Safari: ‘a.getTime’ is undefined

Recently, we were working with Google Charts at which we were presenting data from a timeline with some processing.
Our JavaScript code was formatted as follows to create Date objects:

$value = "2020-03-19 23:45:00";
var dateStrFormat = new Date($value);

The above code worked fine on Firefox and Chrome but it failed on Safari with the error:
a.getTime is not a function. (In 'a.getTime()', 'a.getTime' is undefined)
After some investigation we found that Safari does not support a Date() constructor that contains time as well so we had to change the code to the following block:

var dateStr = "2020-03-19";
var dateStrFormat = new Date(dateStr);
var hourStr = "23";
var minutesStr = "45";
dateStrFormat.setHours(hourStr, minutesStr);

The above works on all browsers!

Advertisements

Micro SD Card Testing with DJI Mavic Mini

Below we will be posting the lists of micro SD cards that we tested with DJI Mavic Mini and the result (which is if they work or not).

Work

  • integral
    • Capacity: SDXC 64GB
    • Speed: UHS-I
    • Speed Class: 10
    • UHS Speed Class: 3
    • Video Speed Class: V30
    • Application Performance Class: A1
  • SanDisk Ultra
    • Capacity: SDHC 32GB
    • Speed: UHS-I
    • Speed Class: 10
    • UHS Speed Class: 1
    • Video Speed Class: ?
    • Application Performance Class: A1
  • Verbatim
    • Capacity: SDHC 16GB
    • Speed: UHS-I
    • Speed Class: 10
    • UHS Speed Class: 1
    • Video Speed Class: ?
    • Application Performance Class: ?
  • SanDisk Extreme
    • Capacity: SDHC 32GB
    • Speed: UHS-I
    • Speed Class: ?
    • UHS Speed Class: 3
    • Video Speed Class: V30
    • Application Performance Class: A1

Do not work (SD Card Unavailable)

  • SanDisk Ultra Plus
    • Capacity: SDXC 64GB
    • Speed: UHS-I
    • Speed Class: ?
    • UHS Speed Class: 1
    • Video Speed Class: ?
    • Application Performance Class: ?
Screen capture from DJI Fly application showing an SD card that cannot be used nor formatted giving out the message “SD card unavailable”.

Hikvision DVR sending email over GMail

Recently, we were trying to setup the email configuration of a Hikvision DVR which even though it was updated to the latest firmware we would get the message Testing Failed when trying to send an email over GMail.

In the GUI of the DVR there was an option to Enable SSL but no option to enable TLS/STARTTLS. So after consulting the GMail official documentation on how to configure an email client for GMail, we set the SMTP Port to 465 and enabled the SSL option. Then we created an application password for the DVR and tried to test the settings. To our disappointment we got the Testing Failed message.

After reading the latest user manual of the DVR, it mentioned an option to Enable SSL/TLS but not Enable SSL which got us curious. It raised the following question to us: “What if they enabled the TLS functionality but they forgot to update the GUI to match it?”. So we changed the port to 587 and hit Test again.

Guess what ?

It worked!!

It appears that Hikvision enabled the TLS/STARTTLS functionality but forgot to make their GUI reflect the change!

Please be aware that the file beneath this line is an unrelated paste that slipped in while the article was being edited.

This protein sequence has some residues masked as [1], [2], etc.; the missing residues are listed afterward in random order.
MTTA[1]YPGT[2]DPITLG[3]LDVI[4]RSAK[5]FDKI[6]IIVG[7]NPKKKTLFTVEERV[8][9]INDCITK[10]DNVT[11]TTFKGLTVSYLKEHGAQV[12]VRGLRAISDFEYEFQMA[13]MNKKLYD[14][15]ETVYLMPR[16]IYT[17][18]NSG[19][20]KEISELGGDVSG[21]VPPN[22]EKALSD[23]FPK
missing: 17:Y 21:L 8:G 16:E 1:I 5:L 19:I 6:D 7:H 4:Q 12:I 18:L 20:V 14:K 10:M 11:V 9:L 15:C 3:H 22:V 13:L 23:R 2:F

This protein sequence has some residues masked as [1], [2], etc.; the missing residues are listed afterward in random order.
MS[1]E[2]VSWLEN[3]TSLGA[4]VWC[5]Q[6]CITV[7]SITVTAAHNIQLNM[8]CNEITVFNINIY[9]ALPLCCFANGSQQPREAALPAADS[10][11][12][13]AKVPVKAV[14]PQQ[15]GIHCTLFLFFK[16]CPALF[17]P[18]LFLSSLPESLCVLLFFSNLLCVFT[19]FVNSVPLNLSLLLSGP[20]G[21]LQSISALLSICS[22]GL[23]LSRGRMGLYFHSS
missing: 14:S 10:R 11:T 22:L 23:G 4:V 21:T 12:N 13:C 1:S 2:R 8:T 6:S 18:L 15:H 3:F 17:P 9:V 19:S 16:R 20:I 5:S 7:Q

Using the settings depicted in this photo, we were able to send test messages from our Hikvision DVR over GMail using TLS/STARTTLS on port 587 of smpt.gmail.com!
The confirmation of the successful email sending operation.
“TESTING SUCCEEDED.”

Ubuntu 18.04 LTS: Setting up a symfony 4 skeleton project

Recently we decided to give it a go with Symfony PHP framework on an Ubuntu 18.04 LTS. Below you will find the commands we executed to install the skeleton project of symfony with some comments.

Composer

To install symfony, you need composer which is a dependency manager for PHP. The version of composer that was available in apt when this post was written was “very” old. Specifically, it had version Composer 1.6.3 2018-01-31 16:28:17. For this reason we decided to go with the version that is available in the official website of composer. The steps we followed were the ones below:

# Update our system
sudo apt update -y;
sudo apt upgrade -y;
# Install dependencies
sudo apt install curl php-cli php-mbstring git unzip php-xml -y;
# Get composer installer from the official site
curl -sS https://getcomposer.org/installer -o composer-setup.php;
# Verify the the download was not corrupt by checking the sha384 sum of the installer file
HASH=`curl https://composer.github.io/installer.sha384sum | cut -d' ' -f 1`;
# If this step fails, go back to the curl command and try again, it would mean that there was a problem when downloading the installer from the net
php -r "if (hash_file('SHA384', 'composer-setup.php') === '$HASH') { echo 'Installer verified'; } else { echo 'Installer corrupt'; unlink('composer-setup.php'); } echo PHP_EOL;"
# Upon successfully validating the install, we can proceed to the actual installation.
sudo php composer-setup.php --install-dir=/usr/local/bin --filename=composer;
source ~/.bashrc;

Symfony Skeleton Project

After the above steps are completed, we were able to proceed with the final step, which would be to create the symfony skeleton project via the composer with the following command in the folder named sandbox:

composer create-project symfony/skeleton sandbox '4.4.*';

To verify the installation of the skeleton project we started a web server with PHP in the installation folder of the project and thus verify it through the browser:

cd sandbox;
# We did not use the port 80 as it would require root access to start
php -S 127.0.0.1:8000 -t public;

From a browser visiting http://127.0.0.1:8000/ we got to see: